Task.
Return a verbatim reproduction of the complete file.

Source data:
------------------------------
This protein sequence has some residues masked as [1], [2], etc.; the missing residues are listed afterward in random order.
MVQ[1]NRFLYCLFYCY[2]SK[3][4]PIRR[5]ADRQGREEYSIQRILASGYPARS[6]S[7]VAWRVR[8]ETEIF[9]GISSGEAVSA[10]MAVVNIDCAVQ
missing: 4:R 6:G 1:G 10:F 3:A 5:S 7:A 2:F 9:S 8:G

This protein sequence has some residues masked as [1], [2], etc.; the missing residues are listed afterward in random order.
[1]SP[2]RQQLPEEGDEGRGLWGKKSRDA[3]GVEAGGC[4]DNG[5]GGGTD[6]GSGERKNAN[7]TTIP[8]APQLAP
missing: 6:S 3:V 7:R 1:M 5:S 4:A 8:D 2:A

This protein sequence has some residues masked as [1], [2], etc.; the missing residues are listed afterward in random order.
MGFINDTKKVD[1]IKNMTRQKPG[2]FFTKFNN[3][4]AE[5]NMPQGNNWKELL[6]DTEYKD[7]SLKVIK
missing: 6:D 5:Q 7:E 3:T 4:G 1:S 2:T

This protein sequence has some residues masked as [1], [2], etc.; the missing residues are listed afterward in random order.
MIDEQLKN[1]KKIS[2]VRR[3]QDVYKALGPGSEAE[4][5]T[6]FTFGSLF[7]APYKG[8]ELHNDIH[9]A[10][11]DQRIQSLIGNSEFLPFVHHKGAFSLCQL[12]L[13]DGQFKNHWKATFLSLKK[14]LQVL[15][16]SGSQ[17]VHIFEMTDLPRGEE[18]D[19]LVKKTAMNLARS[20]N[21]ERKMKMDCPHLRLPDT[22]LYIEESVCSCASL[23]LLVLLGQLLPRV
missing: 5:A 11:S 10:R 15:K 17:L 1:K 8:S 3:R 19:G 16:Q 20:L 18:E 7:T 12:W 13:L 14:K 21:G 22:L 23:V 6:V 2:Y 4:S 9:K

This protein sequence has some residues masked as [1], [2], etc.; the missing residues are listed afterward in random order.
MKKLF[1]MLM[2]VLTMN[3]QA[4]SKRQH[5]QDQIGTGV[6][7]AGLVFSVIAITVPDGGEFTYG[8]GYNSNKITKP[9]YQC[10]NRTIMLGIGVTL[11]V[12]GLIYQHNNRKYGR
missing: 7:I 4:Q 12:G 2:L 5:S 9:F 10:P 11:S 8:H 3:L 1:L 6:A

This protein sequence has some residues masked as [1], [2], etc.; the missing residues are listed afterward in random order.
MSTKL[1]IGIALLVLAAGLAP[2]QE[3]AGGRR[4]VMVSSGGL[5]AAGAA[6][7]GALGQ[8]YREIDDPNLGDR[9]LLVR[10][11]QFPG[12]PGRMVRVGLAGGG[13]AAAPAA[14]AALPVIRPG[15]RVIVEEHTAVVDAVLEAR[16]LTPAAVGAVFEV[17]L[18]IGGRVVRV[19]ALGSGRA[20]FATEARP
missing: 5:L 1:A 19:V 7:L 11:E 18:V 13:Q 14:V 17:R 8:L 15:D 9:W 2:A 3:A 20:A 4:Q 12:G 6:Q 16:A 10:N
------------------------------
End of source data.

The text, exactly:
This protein sequence has some residues masked as [1], [2], etc.; the missing residues are listed afterward in random order.
MVQ[1]NRFLYCLFYCY[2]SK[3][4]PIRR[5]ADRQGREEYSIQRILASGYPARS[6]S[7]VAWRVR[8]ETEIF[9]GISSGEAVSA[10]MAVVNIDCAVQ
missing: 4:R 6:G 1:G 10:F 3:A 5:S 7:A 2:F 9:S 8:G

This protein sequence has some residues masked as [1], [2], etc.; the missing residues are listed afterward in random order.
[1]SP[2]RQQLPEEGDEGRGLWGKKSRDA[3]GVEAGGC[4]DNG[5]GGGTD[6]GSGERKNAN[7]TTIP[8]APQLAP
missing: 6:S 3:V 7:R 1:M 5:S 4:A 8:D 2:A

This protein sequence has some residues masked as [1], [2], etc.; the missing residues are listed afterward in random order.
MGFINDTKKVD[1]IKNMTRQKPG[2]FFTKFNN[3][4]AE[5]NMPQGNNWKELL[6]DTEYKD[7]SLKVIK
missing: 6:D 5:Q 7:E 3:T 4:G 1:S 2:T

This protein sequence has some residues masked as [1], [2], etc.; the missing residues are listed afterward in random order.
MIDEQLKN[1]KKIS[2]VRR[3]QDVYKALGPGSEAE[4][5]T[6]FTFGSLF[7]APYKG[8]ELHNDIH[9]A[10][11]DQRIQSLIGNSEFLPFVHHKGAFSLCQL[12]L[13]DGQFKNHWKATFLSLKK[14]LQVL[15][16]SGSQ[17]VHIFEMTDLPRGEE[18]D[19]LVKKTAMNLARS[20]N[21]ERKMKMDCPHLRLPDT[22]LYIEESVCSCASL[23]LLVLLGQLLPRV
missing: 5:A 11:S 10:R 15:K 17:L 1:K 8:S 3:R 19:G 16:Q 20:L 18:E 7:T 12:W 13:L 14:K 21:G 22:L 23:V 6:V 2:Y 4:S 9:K

This protein sequence has some residues masked as [1], [2], etc.; the missing residues are listed afterward in random order.
MKKLF[1]MLM[2]VLTMN[3]QA[4]SKRQH[5]QDQIGTGV[6][7]AGLVFSVIAITVPDGGEFTYG[8]GYNSNKITKP[9]YQC[10]NRTIMLGIGVTL[11]V[12]GLIYQHNNRKYGR
missing: 7:I 4:Q 12:G 2:L 5:S 9:F 10:P 11:S 8:H 3:L 1:L 6:A

This protein sequence has some residues masked as [1], [2], etc.; the missing residues are listed afterward in random order.
MSTKL[1]IGIALLVLAAGLAP[2]QE[3]AGGRR[4]VMVSSGGL[5]AAGAA[6][7]GALGQ[8]YREIDDPNLGDR[9]LLVR[10][11]QFPG[12]PGRMVRVGLAGGG[13]AAAPAA[14]AALPVIRPG[15]RVIVEEHTAVVDAVLEAR[16]LTPAAVGAVFEV[17]L[18]IGGRVVRV[19]ALGSGRA[20]FATEARP
missing: 5:L 1:A 19:V 7:L 11:E 18:V 13:Q 14:V 17:R 8:L 15:D 9:W 2:A 3:A 20:A 4:Q 12:G 6:Q 16:A 10:N